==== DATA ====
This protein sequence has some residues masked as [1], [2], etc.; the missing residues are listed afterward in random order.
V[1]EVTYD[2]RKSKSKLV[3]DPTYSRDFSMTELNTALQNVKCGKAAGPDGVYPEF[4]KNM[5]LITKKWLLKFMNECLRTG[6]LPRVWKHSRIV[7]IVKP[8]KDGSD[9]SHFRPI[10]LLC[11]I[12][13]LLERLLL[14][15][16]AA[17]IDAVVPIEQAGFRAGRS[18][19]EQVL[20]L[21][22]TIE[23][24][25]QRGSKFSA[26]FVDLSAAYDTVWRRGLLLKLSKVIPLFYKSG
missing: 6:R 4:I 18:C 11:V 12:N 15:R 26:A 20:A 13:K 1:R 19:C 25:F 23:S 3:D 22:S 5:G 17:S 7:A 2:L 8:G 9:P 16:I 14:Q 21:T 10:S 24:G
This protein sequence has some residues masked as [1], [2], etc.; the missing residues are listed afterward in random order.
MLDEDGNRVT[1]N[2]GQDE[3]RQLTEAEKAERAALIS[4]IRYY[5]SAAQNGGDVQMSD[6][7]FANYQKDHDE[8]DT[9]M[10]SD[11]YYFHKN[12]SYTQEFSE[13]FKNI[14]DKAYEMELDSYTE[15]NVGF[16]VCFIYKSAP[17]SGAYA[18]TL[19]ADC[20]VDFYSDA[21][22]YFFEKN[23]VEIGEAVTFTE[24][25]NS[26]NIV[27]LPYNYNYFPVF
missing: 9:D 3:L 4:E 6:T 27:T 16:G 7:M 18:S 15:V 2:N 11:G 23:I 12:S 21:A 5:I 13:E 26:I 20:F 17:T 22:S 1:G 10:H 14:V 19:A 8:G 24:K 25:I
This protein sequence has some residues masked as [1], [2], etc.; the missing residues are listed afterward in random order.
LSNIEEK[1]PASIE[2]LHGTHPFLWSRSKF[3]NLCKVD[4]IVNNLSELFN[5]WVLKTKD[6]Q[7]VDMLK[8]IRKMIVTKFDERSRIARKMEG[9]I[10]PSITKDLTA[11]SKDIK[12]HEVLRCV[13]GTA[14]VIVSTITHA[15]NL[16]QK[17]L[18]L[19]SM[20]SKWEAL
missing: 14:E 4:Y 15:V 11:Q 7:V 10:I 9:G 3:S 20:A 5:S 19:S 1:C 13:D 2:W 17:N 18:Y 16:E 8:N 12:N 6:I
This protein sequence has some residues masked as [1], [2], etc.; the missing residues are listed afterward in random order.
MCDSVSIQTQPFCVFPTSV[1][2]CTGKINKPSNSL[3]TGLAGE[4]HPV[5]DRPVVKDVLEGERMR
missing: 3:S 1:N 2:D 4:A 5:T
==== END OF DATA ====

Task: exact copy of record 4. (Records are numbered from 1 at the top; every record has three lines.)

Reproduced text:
This protein sequence has some residues masked as [1], [2], etc.; the missing residues are listed afterward in random order.
MCDSVSIQTQPFCVFPTSV[1][2]CTGKINKPSNSL[3]TGLAGE[4]HPV[5]DRPVVKDVLEGERMR
missing: 3:S 1:N 2:D 4:A 5:T